Yes, you read that title right, using carbs to build muscle in your female bodybuilding diet plan. Who’da thunk! This may sound like an oxymoron because if you ask any serious female bodybuilder what builds muscle she will tell you protein.
No doubt about it, protein does indeed build muscle, but an often overlooked muscle building macronutrient is… *drumroll please*… CARBS! Yes, you read that right. Carbohydrates, properly implemented into your muscle-building plan, can boost muscle and strength gain.
There is no shortage of information online about carbs. In fact, there is so much conflicting information available that carbs have become a total mystery and most people avoid them like the plague!
The Biggest Mistake Many Women Bodybuilders Make Is NOT Eating Enough Carbs…
The biggest mistake many lifters make in their diet is perhaps not eating carbs or not eating enough carbs long enough to reap the muscle building benefits. If you want to build muscle, power, and strength, you NEED to eat enough carbs to actually get the job done. You aren’t going to build the amount of muscle you could potentially build on a low-carb diet. It’s just not going to happen.
Carbohydrates Are The Path to Quicker Muscle Gains
If your goal is to build beautiful, feminine muscle, then you need to be eating carbs in addition to your protein in your female bodybuilding diet plan.
Carbs are CRITICALLY important if your goal is to build muscle because they are the primary fuel source for activity, especially in high-intensity weight training. Training with heavy poundage with maximum intensity depletes your glycogen stores. This leads to a greater need of carbs for energy and glycogen replenishment for recovery. In addition to fuel and recovery, carbs are needed for digestion and utilization of protein and fats.
Creating a Balancing Act
Carbs are 100% absolutely critical for building muscle, but you need balance in your bodybuilding diet. Be sure you combine your carbs with a complete protein to form a balanced meal.
This is the key combination to sparing and building muscle mass. In fact, since carbs and protein should be the bulk of your female muscle building diet, your fat intake should be somewhat lower to ensure your calories are not in excess.
Be sure to eat natural, unprocessed complex carbs such as sweet potatoes, oatmeal, brown rice, etc. These choices are great because they digest slowly and keep your blood sugar levels stabilized. A general rule of thumb, you can estimate your carb intake, (women) multiply your body weight by 2, and men use your body weight times three.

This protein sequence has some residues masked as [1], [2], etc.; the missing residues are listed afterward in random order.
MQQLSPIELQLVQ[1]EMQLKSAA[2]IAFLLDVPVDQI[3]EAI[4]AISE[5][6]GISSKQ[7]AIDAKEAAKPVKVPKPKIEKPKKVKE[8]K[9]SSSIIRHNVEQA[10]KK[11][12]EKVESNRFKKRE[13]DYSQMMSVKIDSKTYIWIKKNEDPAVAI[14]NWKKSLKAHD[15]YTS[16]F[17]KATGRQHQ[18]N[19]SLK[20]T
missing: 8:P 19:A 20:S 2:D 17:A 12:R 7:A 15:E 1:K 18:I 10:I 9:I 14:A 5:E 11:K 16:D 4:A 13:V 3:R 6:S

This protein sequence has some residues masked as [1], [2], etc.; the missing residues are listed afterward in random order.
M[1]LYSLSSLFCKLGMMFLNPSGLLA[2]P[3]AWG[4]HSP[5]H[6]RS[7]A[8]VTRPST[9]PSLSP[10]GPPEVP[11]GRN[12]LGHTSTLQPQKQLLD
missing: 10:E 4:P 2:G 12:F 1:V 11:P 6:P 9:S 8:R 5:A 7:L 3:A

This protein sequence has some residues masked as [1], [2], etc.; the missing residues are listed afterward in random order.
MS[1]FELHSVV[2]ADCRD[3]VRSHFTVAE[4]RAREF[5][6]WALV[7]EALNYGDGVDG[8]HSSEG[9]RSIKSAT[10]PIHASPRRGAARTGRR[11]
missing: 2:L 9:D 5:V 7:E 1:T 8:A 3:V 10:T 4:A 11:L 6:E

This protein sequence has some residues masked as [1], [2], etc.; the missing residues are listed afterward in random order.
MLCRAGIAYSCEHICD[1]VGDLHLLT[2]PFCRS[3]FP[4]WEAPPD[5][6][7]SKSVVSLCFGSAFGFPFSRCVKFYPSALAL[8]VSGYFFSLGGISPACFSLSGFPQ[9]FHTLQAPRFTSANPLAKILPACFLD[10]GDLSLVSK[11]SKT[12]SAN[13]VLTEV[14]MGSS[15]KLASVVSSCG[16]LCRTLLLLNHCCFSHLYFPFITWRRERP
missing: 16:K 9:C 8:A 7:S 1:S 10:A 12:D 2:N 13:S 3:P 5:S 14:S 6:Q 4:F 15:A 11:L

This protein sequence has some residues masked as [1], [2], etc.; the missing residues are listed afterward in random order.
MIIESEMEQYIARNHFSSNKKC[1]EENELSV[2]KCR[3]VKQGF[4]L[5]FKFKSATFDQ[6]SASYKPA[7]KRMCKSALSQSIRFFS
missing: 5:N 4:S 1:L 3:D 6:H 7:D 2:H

Timing for Best Results
It’s VITAL to eat complex carbs before training to fuel your heavy and intense training session. If you don’t have sufficient energy from carbs you cannot train to your full potential, in turn, hindering your muscle growth potential.
There is an anabolic (muscle growth) window that occurs within 20-40 minutes after a workout. This is the time when your muscles are totally depleted of glycogen. At this time your muscles will utilize carbs, especially simple sugars, and other nutrients 100%!
Your Post-Training Carb Meal Is The Most Important And Anabolic Meal!
In fact, the immediate intake of protein and carbs 20-40 minutes post-training will put you in an anabolic state. The sugar from the simple carbs will shuttle the carbs, protein and other nutrients directly to the glycogen depleted muscles for immediate absorption.
This post-training nutrient intake helps in muscle recovery and growth by enhancing tissue repair by delivering amino acids and nutrients to the starving muscles. The muscles get nourished, they recover, and they get a bit stronger than they were.
It’s important to know that your body can only tolerate high glycemic simple sugars to its advantage following an intense workout, not all day, every day. While insulin is an anabolic hormone post-training it can be a fat producing hormone if used at other not-so-important times when too much insulin is secreted and can’t be used properly. A constant supply of too much sugar will result in you being insulin sensitive, borderline hypoglycemic, fat gain, and eventually type 2 diabetic.
Karen Sessions NSCA-CPT